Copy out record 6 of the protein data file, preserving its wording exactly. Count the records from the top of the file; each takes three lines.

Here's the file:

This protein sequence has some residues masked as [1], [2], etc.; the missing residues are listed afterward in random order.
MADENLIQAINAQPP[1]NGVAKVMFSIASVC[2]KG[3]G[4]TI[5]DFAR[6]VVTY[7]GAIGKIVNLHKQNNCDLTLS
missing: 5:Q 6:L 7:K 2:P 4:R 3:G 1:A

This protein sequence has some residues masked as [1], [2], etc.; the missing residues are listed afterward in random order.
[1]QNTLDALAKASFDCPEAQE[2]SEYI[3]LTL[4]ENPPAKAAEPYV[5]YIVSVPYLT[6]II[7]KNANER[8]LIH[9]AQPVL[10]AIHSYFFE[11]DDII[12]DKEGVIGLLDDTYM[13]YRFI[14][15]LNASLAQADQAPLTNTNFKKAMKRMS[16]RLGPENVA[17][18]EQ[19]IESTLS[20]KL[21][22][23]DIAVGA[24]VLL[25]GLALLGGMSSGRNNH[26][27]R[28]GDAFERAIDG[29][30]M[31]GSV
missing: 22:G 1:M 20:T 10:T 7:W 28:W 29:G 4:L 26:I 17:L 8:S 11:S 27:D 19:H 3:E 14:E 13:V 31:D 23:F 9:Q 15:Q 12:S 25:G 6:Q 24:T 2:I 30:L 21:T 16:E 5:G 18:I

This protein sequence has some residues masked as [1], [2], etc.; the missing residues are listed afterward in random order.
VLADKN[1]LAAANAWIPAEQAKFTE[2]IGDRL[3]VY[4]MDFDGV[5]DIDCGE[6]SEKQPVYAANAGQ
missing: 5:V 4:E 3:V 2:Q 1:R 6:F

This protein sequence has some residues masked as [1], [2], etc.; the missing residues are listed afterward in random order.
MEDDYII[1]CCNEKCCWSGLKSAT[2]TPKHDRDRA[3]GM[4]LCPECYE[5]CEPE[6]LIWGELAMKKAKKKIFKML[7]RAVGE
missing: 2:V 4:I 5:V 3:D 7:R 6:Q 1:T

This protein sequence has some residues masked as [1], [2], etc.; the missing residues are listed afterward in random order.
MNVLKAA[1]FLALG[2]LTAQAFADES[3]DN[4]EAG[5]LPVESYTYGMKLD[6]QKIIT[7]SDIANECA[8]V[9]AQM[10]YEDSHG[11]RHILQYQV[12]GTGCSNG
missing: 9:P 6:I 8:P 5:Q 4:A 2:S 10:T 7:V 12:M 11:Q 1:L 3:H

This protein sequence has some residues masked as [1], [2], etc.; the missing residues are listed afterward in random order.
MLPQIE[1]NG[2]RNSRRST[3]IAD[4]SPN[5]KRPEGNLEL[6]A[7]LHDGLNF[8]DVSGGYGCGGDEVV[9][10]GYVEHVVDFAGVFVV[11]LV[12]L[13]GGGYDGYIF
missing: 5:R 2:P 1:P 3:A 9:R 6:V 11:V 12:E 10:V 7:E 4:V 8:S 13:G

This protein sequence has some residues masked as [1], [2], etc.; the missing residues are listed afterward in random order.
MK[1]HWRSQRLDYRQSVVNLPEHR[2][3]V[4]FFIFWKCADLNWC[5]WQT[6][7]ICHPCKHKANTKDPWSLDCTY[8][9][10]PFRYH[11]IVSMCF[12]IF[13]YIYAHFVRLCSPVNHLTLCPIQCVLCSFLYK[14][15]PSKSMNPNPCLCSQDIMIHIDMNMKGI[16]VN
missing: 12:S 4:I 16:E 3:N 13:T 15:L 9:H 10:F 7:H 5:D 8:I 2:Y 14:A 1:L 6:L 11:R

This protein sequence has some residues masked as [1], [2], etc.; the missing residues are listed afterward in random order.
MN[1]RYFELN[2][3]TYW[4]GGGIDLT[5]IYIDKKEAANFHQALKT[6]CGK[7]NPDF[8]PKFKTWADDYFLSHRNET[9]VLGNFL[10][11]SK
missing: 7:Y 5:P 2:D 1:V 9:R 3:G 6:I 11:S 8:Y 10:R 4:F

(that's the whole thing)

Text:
This protein sequence has some residues masked as [1], [2], etc.; the missing residues are listed afterward in random order.
MLPQIE[1]NG[2]RNSRRST[3]IAD[4]SPN[5]KRPEGNLEL[6]A[7]LHDGLNF[8]DVSGGYGCGGDEVV[9][10]GYVEHVVDFAGVFVV[11]LV[12]L[13]GGGYDGYIF
missing: 5:R 2:P 1:P 3:A 9:R 6:V 11:V 12:E 10:V 7:E 4:V 8:S 13:G